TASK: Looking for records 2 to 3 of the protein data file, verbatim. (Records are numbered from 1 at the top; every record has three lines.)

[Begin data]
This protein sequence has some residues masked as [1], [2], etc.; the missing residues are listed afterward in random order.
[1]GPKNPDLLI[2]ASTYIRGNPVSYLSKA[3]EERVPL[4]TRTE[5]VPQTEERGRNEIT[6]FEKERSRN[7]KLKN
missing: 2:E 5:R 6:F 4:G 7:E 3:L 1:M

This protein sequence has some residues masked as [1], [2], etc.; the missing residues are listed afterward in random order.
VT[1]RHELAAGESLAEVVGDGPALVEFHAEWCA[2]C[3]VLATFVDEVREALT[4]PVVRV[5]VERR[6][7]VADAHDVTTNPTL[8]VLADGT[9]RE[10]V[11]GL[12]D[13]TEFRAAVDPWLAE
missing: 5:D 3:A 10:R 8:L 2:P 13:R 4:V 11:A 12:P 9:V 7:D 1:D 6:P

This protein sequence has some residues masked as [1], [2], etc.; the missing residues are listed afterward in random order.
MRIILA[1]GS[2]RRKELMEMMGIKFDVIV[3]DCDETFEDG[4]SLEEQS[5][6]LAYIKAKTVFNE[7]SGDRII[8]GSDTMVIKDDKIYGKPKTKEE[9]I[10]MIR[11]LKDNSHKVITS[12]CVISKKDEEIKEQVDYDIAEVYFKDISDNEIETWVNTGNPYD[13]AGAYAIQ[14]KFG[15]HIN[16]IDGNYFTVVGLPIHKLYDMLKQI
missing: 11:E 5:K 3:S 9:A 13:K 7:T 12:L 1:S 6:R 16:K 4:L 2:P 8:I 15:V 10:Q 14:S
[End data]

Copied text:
This protein sequence has some residues masked as [1], [2], etc.; the missing residues are listed afterward in random order.
VT[1]RHELAAGESLAEVVGDGPALVEFHAEWCA[2]C[3]VLATFVDEVREALT[4]PVVRV[5]VERR[6][7]VADAHDVTTNPTL[8]VLADGT[9]RE[10]V[11]GL[12]D[13]TEFRAAVDPWLAE
missing: 5:D 3:A 10:R 8:L 2:P 13:R 4:V 11:A 12:P 9:V 7:D 1:D 6:P

This protein sequence has some residues masked as [1], [2], etc.; the missing residues are listed afterward in random order.
MRIILA[1]GS[2]RRKELMEMMGIKFDVIV[3]DCDETFEDG[4]SLEEQS[5][6]LAYIKAKTVFNE[7]SGDRII[8]GSDTMVIKDDKIYGKPKTKEE[9]I[10]MIR[11]LKDNSHKVITS[12]CVISKKDEEIKEQVDYDIAEVYFKDISDNEIETWVNTGNPYD[13]AGAYAIQ[14]KFG[15]HIN[16]IDGNYFTVVGLPIHKLYDMLKQI
missing: 11:E 5:K 3:S 9:A 13:K 7:T 12:L 1:S 6:R 16:K 4:L 2:P 8:I 15:V 10:Q 14:S